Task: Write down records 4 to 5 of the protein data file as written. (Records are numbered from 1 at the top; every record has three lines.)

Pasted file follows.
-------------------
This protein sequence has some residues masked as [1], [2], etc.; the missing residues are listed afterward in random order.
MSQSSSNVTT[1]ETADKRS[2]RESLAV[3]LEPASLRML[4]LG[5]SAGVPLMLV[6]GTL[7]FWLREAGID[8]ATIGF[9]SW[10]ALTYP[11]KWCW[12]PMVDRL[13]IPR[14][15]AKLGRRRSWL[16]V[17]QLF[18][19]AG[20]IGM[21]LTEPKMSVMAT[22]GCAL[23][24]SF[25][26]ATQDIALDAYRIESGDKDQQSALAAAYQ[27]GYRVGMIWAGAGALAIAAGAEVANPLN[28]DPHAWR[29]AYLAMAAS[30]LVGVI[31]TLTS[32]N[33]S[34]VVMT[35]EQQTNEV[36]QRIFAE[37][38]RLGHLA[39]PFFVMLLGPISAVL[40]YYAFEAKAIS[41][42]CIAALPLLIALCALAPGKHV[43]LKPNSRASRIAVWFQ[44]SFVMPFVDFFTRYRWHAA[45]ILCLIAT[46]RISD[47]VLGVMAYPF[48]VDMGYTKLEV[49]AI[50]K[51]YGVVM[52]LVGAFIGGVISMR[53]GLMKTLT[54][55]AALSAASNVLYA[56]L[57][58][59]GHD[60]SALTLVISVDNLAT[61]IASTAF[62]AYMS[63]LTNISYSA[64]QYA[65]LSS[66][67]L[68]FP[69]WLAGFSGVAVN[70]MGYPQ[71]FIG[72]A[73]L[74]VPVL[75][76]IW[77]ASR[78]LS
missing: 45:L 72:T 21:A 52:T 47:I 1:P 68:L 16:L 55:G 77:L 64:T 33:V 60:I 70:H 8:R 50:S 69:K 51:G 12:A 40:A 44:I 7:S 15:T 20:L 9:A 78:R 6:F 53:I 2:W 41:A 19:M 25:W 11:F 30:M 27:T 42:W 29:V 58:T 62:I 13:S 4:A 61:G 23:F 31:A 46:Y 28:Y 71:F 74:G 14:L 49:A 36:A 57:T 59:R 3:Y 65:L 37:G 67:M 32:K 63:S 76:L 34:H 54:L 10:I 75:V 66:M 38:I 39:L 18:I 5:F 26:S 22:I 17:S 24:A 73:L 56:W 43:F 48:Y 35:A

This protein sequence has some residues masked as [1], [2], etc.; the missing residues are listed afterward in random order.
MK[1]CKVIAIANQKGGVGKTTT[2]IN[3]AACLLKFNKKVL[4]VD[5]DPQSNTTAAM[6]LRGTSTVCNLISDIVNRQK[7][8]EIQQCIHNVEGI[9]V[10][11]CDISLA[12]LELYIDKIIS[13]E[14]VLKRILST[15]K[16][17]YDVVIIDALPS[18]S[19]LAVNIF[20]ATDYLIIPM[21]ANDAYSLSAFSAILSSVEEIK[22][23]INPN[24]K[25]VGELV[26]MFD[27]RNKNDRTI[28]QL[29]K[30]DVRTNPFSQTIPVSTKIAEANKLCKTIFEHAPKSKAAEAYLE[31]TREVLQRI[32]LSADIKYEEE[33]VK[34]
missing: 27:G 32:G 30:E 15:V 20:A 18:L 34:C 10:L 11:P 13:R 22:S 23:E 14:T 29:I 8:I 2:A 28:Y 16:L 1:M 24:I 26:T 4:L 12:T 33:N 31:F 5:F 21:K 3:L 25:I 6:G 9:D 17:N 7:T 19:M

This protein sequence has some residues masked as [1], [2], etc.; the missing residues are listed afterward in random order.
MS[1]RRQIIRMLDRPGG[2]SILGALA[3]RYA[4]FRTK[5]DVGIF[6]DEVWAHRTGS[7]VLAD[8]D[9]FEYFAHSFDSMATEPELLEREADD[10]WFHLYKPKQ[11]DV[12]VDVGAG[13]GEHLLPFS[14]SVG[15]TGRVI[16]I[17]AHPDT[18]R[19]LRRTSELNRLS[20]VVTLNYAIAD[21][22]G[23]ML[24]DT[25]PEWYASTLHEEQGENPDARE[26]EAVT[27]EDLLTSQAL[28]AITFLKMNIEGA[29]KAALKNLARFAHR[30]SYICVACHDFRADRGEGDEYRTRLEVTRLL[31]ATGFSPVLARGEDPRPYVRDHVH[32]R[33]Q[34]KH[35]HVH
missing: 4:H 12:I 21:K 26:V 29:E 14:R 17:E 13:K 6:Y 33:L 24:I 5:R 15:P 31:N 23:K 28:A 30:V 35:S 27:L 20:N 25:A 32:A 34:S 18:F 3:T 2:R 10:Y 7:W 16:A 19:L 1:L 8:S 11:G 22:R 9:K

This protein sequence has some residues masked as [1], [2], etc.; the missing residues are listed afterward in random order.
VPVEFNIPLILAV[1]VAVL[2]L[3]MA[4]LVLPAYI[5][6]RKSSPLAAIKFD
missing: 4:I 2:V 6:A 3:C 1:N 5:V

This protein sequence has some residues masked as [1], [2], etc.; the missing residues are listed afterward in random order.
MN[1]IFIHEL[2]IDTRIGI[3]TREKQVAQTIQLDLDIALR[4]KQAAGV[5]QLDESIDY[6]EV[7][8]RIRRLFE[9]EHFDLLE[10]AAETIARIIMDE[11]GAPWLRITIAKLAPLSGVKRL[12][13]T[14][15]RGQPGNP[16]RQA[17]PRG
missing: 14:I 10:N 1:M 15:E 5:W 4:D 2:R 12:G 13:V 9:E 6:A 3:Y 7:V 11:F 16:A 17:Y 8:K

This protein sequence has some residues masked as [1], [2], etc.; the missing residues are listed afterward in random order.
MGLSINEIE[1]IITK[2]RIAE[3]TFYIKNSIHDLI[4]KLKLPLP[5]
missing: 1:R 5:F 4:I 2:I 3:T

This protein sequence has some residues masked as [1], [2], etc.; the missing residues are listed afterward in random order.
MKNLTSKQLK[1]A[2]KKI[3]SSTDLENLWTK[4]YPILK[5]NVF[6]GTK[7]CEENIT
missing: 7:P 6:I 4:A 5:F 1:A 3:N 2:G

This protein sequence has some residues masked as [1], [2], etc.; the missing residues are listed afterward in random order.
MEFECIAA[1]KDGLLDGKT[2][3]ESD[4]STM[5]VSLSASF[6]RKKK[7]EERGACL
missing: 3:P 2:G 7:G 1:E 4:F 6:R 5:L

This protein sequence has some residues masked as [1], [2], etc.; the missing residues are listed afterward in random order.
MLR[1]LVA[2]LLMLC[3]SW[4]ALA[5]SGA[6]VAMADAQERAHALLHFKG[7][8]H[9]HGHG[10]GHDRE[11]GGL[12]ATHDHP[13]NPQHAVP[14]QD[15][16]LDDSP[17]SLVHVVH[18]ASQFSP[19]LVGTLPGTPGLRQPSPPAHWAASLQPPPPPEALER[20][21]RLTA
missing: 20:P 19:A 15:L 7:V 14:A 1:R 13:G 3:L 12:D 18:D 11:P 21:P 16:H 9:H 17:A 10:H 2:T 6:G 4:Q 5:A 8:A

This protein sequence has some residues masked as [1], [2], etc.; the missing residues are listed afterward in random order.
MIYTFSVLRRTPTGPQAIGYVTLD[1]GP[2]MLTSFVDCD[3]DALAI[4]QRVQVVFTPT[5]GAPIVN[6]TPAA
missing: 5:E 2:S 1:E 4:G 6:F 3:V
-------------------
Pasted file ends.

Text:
This protein sequence has some residues masked as [1], [2], etc.; the missing residues are listed afterward in random order.
VPVEFNIPLILAV[1]VAVL[2]L[3]MA[4]LVLPAYI[5][6]RKSSPLAAIKFD
missing: 4:I 2:V 6:A 3:C 1:N 5:V

This protein sequence has some residues masked as [1], [2], etc.; the missing residues are listed afterward in random order.
MN[1]IFIHEL[2]IDTRIGI[3]TREKQVAQTIQLDLDIALR[4]KQAAGV[5]QLDESIDY[6]EV[7][8]RIRRLFE[9]EHFDLLE[10]AAETIARIIMDE[11]GAPWLRITIAKLAPLSGVKRL[12][13]T[14][15]RGQPGNP[16]RQA[17]PRG
missing: 14:I 10:N 1:M 15:E 5:W 4:D 2:R 12:G 13:V 9:E 6:A 3:Y 7:V 11:F 16:A 17:Y 8:K